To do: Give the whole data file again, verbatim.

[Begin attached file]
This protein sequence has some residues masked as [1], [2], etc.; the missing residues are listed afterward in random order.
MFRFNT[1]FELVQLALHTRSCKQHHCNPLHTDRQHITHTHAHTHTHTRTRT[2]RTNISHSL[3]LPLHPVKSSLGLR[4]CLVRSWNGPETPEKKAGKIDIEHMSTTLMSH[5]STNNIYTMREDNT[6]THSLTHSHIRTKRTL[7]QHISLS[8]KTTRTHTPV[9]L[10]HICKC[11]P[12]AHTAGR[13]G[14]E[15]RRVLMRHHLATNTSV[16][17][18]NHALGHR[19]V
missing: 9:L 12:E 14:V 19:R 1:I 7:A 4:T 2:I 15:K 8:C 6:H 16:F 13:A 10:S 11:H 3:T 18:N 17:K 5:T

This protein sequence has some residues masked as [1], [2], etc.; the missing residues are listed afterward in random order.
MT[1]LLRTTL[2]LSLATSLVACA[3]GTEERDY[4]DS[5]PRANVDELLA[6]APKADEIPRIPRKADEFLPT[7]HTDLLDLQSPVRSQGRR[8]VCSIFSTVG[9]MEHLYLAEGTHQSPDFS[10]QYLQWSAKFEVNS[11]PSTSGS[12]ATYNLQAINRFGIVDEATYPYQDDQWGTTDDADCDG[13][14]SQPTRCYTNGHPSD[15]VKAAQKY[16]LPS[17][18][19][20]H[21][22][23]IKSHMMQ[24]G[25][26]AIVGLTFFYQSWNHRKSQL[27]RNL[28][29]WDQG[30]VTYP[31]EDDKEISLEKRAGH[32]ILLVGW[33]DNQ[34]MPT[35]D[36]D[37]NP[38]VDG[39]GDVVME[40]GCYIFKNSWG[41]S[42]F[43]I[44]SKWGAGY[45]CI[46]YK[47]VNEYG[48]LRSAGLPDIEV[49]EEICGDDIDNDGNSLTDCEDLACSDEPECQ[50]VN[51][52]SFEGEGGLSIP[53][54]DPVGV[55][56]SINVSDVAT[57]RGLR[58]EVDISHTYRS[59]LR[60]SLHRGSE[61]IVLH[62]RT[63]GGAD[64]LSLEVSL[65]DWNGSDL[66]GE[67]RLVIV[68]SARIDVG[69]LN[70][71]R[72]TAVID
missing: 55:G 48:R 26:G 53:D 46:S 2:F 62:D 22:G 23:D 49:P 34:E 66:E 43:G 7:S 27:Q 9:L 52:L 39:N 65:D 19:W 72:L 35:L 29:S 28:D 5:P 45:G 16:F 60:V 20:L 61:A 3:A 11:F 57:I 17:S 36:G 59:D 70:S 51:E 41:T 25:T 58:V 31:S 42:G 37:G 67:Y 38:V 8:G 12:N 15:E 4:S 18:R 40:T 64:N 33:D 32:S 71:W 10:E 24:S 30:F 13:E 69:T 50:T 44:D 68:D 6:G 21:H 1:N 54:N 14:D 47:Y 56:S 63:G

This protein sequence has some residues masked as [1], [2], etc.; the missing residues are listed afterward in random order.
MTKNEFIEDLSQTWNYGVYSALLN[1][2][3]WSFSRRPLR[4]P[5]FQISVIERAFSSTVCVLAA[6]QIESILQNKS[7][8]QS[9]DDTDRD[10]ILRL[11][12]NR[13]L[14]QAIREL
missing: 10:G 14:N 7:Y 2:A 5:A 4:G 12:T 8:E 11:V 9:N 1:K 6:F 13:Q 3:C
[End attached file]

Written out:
This protein sequence has some residues masked as [1], [2], etc.; the missing residues are listed afterward in random order.
MFRFNT[1]FELVQLALHTRSCKQHHCNPLHTDRQHITHTHAHTHTHTRTRT[2]RTNISHSL[3]LPLHPVKSSLGLR[4]CLVRSWNGPETPEKKAGKIDIEHMSTTLMSH[5]STNNIYTMREDNT[6]THSLTHSHIRTKRTL[7]QHISLS[8]KTTRTHTPV[9]L[10]HICKC[11]P[12]AHTAGR[13]G[14]E[15]RRVLMRHHLATNTSV[16][17][18]NHALGHR[19]V
missing: 9:L 12:E 14:V 19:R 1:I 7:A 4:T 2:I 15:K 8:C 6:H 16:F 13:A 10:S 11:H 3:T 18:N 17:K 5:T

This protein sequence has some residues masked as [1], [2], etc.; the missing residues are listed afterward in random order.
MT[1]LLRTTL[2]LSLATSLVACA[3]GTEERDY[4]DS[5]PRANVDELLA[6]APKADEIPRIPRKADEFLPT[7]HTDLLDLQSPVRSQGRR[8]VCSIFSTVG[9]MEHLYLAEGTHQSPDFS[10]QYLQWSAKFEVNS[11]PSTSGS[12]ATYNLQAINRFGIVDEATYPYQDDQWGTTDDADCDG[13][14]SQPTRCYTNGHPSD[15]VKAAQKY[16]LPS[17][18][19][20]H[21][22][23]IKSHMMQ[24]G[25][26]AIVGLTFFYQSWNHRKSQL[27]RNL[28][29]WDQG[30]VTYP[31]EDDKEISLEKRAGH[32]ILLVGW[33]DNQ[34]MPT[35]D[36]D[37]NP[38]VDG[39]GDVVME[40]GCYIFKNSWG[41]S[42]F[43]I[44]SKWGAGY[45]CI[46]YK[47]VNEYG[48]LRSAGLPDIEV[49]EEICGDDIDNDGNSLTDCEDLACSDEPECQ[50]VN[51][52]SFEGEGGLSIP[53][54]DPVGV[55][56]SINVSDVAT[57]RGLR[58]EVDISHTYRS[59]LR[60]SLHRGSE[61]IVLH[62]RT[63]GGAD[64]LSLEVSL[65]DWNGSDL[66]GE[67]RLVIV[68]SARIDVG[69]LN[70][71]R[72]TAVID
missing: 55:G 48:R 26:G 53:D 46:S 2:F 62:D 22:G 23:D 49:P 34:E 66:E 43:G 7:S 27:Q 9:L 52:L 39:N 65:D 19:W 72:L 35:L 29:S 28:D 5:P 45:G 16:F 60:V 20:L 61:A 3:A 11:F 57:I 17:S 36:G 59:D 70:S 51:E 41:T 25:T 58:V 31:S 42:G 37:G 67:Y 38:V 8:G 12:N 15:E 4:S 18:R 40:T 64:N 33:D 32:S 71:W 10:E 24:S 30:F 13:E 69:T 50:T 44:D 68:D 6:G 21:H 1:N 54:N 14:D 47:Y 56:S 63:G

This protein sequence has some residues masked as [1], [2], etc.; the missing residues are listed afterward in random order.
MTKNEFIEDLSQTWNYGVYSALLN[1][2][3]WSFSRRPLR[4]P[5]FQISVIERAFSSTVCVLAA[6]QIESILQNKS[7][8]QS[9]DDTDRD[10]ILRL[11][12]NR[13]L[14]QAIREL
missing: 10:G 14:N 7:Y 2:A 5:A 4:G 12:T 8:E 11:V 9:N 1:K 6:F 13:Q 3:C